Shipman, Ellen

Ellen Shipman

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Dates of Birth and Death



Philadelphia, Pennsylvania


  • Radcliffe (nongraduate)
  • Cornish Art Colony

Years of practice

1910–1950 (estimated)


  • Independent Landscape Architect

Location of architect’s archive

Cornell University


Louisiana, New York, North Carolina, landscape


Ellen Biddle Shipman (1869-1950) was an American landscape architect known for her formal gardens and lush planting style.

Born in Philadelphia, she spent her childhood in Texas and the Arizona territory. Her father, Colonel James Biddle, was a career Army officer, stationed on the western frontier. When the safety of his family was threatened, he had them move to the McGowan farm inElizabeth, New Jersey.


She attended boarding school in Baltimore, Maryland, where her interests in the arts emerged in her daydreams and doodles in her notebook. By her twenties she had already started drawing garden designs.

When she halfheartedly entered the Harvard annex, Radcliffe College, Shipman became distracted by a playwright attending Harvard named Louis Shipman. They left school after one year, married, and moved to Plainfield, New Hampshire, attracted by the nearby Cornish Art Colony, which included Maxfield Parrish and Augustus Saint-Gaudens.

The colony is said to have been landscaped by artists who were not by any means landscape architects. However, through their artistically trained eyes and awareness for an aesthetics of repose, they built gardens based on the simple geometrical shapes of the colonial garden. This was the style that Shipman took strongly to and with it created her own style – a style which did not go unnoticed.

The reflecting pool at Stan Hywet Hall, Akron, Ohio, 1929
The reflecting pool at Stan Hywet Hall, Akron, Ohio, 1929


Shipman’s colleague, Charles A. Platt, was an artist and architect known for his book about Italian gardens. Platt recognized Shipman’s talents. He did not know much about horticulture, but was highly respected and thought of as “the man who could design both house and garden for a country estate”, for he had recently made a trip to Italy and wrote a book about the gardens there.

When the Shipmans divorced in 1910, Ellen Shipman, with the help of Platt, was well on her way to establishing herself as a talented garden designer nationwide. She and Platt played off their mutual requirements: Platt needed Ellen for her knowledge of horticulture and Ellen needed Platt for his knowledge of drafting and design. Shipman was also heavily influenced by Gertrude Jekyll‘s brilliant use of borders, as well as her own memories of her grandparents’ farm. By 1920 she was completely independent, though she continued to collaborate with Platt on his residential projects.

Among the earliest collaborations with Platt, in 1913, was the Cooperstown, New York estate of Fynmere, owned by the Cooper family on the edge of the village. This project, for descendants of William Cooper and his son, the famed novelist James Fenimore Cooper, provided significant visibility for Shipman. While the stone mansion was demolished in 1979, a few elements of the landscape work survive. The Cooper family was impressed enough to award her the landscape work for the adjoining estate of Heathcote, which is extant today in private hands. Her other gardens include Bayou Bend GardensLongue Vue Gardens in New Orleans, Stan Hywet Gardens, the Graycliff Estate (now under restoration), Stranahan Estate (also under reconstruction), and Duke University‘s Sarah P. Duke Gardens, often named one of her finest works. The courtyard gardens of Manhattan’s Astor Court Building were another Pratt/Shipman collaboration.[1]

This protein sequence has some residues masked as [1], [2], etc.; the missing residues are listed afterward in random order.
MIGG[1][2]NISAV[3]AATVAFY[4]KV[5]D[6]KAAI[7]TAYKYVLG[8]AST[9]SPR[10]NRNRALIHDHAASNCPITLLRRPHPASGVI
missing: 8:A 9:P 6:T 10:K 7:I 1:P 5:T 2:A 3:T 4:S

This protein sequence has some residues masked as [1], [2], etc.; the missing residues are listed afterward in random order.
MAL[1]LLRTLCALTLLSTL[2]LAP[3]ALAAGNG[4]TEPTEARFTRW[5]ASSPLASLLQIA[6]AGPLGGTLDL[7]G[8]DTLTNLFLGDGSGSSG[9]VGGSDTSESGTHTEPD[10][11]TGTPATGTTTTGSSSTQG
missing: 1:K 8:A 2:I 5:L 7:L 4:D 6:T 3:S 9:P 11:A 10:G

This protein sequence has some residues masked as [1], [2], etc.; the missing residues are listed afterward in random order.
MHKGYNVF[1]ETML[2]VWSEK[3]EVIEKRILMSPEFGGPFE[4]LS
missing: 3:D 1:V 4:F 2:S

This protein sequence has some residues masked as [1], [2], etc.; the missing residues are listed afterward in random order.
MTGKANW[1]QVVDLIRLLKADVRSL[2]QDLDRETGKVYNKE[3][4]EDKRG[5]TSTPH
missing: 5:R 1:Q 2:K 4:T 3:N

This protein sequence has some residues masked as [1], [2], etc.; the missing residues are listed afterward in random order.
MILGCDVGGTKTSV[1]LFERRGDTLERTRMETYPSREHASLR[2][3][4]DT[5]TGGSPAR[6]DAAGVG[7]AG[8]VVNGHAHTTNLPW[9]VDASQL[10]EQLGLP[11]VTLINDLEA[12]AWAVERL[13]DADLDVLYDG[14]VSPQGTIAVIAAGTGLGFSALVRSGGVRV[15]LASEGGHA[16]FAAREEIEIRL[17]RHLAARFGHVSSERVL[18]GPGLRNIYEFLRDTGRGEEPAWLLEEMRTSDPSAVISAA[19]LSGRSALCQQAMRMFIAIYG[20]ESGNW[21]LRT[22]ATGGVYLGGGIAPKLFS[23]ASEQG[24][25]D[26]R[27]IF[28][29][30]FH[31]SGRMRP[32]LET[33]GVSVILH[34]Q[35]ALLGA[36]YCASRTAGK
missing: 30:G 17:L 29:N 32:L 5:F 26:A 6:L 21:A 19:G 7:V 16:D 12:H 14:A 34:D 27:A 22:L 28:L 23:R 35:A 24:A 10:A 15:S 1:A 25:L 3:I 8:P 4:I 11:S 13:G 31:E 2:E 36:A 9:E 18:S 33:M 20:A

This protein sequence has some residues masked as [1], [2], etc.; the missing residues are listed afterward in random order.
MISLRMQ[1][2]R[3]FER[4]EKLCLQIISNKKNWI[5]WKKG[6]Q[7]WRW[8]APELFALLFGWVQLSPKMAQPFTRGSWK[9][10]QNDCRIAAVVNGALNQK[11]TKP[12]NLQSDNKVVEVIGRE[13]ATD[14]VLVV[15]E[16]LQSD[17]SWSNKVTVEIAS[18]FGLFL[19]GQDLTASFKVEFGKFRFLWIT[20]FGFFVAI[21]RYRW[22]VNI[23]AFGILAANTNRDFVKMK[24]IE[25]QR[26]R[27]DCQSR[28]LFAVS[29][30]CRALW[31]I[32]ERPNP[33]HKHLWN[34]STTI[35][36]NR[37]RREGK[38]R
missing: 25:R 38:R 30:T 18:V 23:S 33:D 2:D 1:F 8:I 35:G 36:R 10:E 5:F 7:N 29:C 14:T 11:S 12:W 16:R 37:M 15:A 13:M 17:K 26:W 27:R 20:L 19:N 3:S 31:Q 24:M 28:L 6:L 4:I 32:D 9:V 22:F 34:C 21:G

Shipman created her own residential gardens all over the United States, collaborating with many architects. Her planting plans softened the bones of geometric architecture with planting designs that were muscular enough to speak for themselves. She once said, “Remember that the design of your place is its skeleton upon which you will later plant to make your picture. Keep that skeleton as simple as possible.”

Public recognition and solo work

Shipman’s gardens often appeared in magazines, including House Beautiful. In 1933, House & Garden named her the “Dean of Women Landscape Architects”. She lectured widely, and completed over 400 projects. Her archives are at Cornell University. Because much of her work includes labor-intensive plantings and borders, many have not survived. However, it was because of these borders that she was able to connect with her female clientele. Her intent was to provide privacy and a place for interaction with the surroundings. Women found the gardens provided familiarity and comfort when life was otherwise too chaotic.

It is said that throughout the 40 years she practiced landscape architecture, Shipman would only hire graduates from Lowthorpe School of Landscape Architecture, Gardening, and Horticulture for Women. Although it is not thoroughly understood why this was her hiring practice, it is widely believed that because of the time, women were not being given apprenticeships in male offices.